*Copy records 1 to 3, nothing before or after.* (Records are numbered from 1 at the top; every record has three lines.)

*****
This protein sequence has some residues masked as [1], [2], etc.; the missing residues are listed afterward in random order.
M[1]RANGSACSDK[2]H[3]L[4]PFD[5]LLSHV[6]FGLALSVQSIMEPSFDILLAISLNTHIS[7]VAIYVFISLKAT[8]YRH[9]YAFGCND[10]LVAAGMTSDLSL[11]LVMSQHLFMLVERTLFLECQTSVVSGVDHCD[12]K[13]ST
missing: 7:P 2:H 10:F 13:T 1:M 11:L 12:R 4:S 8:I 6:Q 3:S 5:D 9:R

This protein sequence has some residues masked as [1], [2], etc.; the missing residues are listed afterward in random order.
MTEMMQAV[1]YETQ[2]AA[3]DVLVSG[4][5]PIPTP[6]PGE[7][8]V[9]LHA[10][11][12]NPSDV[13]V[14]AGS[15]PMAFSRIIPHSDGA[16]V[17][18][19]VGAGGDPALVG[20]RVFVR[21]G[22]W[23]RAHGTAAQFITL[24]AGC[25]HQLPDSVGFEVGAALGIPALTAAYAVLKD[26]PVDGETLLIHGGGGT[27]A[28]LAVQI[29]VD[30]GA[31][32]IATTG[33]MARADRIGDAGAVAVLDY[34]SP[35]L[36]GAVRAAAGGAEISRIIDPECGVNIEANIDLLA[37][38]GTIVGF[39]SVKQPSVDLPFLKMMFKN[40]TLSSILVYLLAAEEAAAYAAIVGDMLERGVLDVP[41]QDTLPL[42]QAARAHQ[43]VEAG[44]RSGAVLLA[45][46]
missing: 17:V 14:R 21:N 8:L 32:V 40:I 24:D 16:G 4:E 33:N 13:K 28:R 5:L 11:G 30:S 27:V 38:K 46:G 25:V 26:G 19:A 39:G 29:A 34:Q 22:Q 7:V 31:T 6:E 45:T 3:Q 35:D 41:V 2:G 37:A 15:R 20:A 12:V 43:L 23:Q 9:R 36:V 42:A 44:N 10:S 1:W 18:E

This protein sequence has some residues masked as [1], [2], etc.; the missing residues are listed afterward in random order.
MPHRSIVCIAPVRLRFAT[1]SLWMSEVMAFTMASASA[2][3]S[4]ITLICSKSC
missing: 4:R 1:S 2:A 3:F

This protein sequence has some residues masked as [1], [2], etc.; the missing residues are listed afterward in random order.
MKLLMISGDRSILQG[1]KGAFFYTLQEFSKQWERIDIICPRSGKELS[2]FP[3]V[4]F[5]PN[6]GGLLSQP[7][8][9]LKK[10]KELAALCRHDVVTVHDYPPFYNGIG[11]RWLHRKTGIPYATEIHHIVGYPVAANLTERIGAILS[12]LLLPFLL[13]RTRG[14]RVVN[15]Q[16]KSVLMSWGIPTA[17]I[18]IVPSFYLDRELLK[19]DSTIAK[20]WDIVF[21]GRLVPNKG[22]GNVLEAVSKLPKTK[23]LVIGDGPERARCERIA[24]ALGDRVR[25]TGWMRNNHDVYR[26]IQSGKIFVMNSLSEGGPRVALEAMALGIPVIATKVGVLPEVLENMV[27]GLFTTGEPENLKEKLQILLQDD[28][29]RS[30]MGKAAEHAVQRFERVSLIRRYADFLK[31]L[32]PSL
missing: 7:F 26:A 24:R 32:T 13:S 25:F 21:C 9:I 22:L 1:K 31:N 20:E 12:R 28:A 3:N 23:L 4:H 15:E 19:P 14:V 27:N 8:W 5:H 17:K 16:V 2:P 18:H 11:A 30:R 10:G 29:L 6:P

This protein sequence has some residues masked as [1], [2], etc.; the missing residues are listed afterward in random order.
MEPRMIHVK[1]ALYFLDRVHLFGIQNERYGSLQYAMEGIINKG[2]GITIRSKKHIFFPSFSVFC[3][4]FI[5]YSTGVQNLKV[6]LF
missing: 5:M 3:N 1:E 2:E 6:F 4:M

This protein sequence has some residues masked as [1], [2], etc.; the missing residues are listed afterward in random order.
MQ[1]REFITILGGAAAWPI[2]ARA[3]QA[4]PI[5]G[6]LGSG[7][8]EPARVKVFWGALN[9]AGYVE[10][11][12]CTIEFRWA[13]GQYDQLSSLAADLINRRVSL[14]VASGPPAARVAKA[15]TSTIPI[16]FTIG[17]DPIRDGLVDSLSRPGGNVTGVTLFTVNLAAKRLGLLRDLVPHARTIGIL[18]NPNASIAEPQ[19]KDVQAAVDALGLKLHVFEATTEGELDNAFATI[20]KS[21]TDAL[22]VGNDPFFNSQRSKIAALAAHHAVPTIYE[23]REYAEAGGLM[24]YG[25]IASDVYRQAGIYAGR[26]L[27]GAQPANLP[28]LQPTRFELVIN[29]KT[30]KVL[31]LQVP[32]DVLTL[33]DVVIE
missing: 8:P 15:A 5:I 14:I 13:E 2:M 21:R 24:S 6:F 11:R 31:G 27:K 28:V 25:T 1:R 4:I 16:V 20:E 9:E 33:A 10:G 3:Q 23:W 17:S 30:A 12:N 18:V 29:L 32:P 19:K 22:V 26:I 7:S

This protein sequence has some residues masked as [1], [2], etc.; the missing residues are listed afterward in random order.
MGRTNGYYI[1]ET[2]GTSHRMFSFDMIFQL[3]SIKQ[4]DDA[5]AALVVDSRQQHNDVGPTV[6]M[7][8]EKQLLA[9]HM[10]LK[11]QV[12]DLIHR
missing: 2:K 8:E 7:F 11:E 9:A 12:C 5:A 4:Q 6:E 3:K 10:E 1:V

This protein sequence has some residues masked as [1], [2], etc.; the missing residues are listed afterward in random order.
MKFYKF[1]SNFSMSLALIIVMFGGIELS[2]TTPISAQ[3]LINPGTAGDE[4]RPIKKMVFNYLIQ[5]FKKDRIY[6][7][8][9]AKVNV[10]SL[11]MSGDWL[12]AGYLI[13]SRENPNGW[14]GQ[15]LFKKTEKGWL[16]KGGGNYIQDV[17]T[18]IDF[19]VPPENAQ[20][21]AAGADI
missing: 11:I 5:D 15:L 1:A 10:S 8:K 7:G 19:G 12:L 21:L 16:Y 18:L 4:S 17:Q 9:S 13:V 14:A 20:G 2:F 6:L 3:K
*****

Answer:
This protein sequence has some residues masked as [1], [2], etc.; the missing residues are listed afterward in random order.
M[1]RANGSACSDK[2]H[3]L[4]PFD[5]LLSHV[6]FGLALSVQSIMEPSFDILLAISLNTHIS[7]VAIYVFISLKAT[8]YRH[9]YAFGCND[10]LVAAGMTSDLSL[11]LVMSQHLFMLVERTLFLECQTSVVSGVDHCD[12]K[13]ST
missing: 7:P 2:H 10:F 13:T 1:M 11:L 12:R 4:S 8:I 6:Q 3:S 5:D 9:R

This protein sequence has some residues masked as [1], [2], etc.; the missing residues are listed afterward in random order.
MTEMMQAV[1]YETQ[2]AA[3]DVLVSG[4][5]PIPTP[6]PGE[7][8]V[9]LHA[10][11][12]NPSDV[13]V[14]AGS[15]PMAFSRIIPHSDGA[16]V[17][18][19]VGAGGDPALVG[20]RVFVR[21]G[22]W[23]RAHGTAAQFITL[24]AGC[25]HQLPDSVGFEVGAALGIPALTAAYAVLKD[26]PVDGETLLIHGGGGT[27]A[28]LAVQI[29]VD[30]GA[31][32]IATTG[33]MARADRIGDAGAVAVLDY[34]SP[35]L[36]GAVRAAAGGAEISRIIDPECGVNIEANIDLLA[37][38]GTIVGF[39]SVKQPSVDLPFLKMMFKN[40]TLSSILVYLLAAEEAAAYAAIVGDMLERGVLDVP[41]QDTLPL[42]QAARAHQ[43]VEAG[44]RSGAVLLA[45][46]
missing: 17:V 14:R 21:N 8:L 32:V 40:I 24:D 16:G 4:E 33:N 13:K 28:R 5:L 11:G 30:S 27:V 38:K 46:G 25:V 26:G 19:A 39:G 29:A 34:Q 22:Q 7:V 31:T 6:E 45:T 3:Q 35:D 41:V 2:G 37:A 15:R 20:A 12:V 43:L 23:Q 9:R 36:V 42:A 44:N 10:S 1:W 18:E

This protein sequence has some residues masked as [1], [2], etc.; the missing residues are listed afterward in random order.
MPHRSIVCIAPVRLRFAT[1]SLWMSEVMAFTMASASA[2][3]S[4]ITLICSKSC
missing: 4:R 1:S 2:A 3:F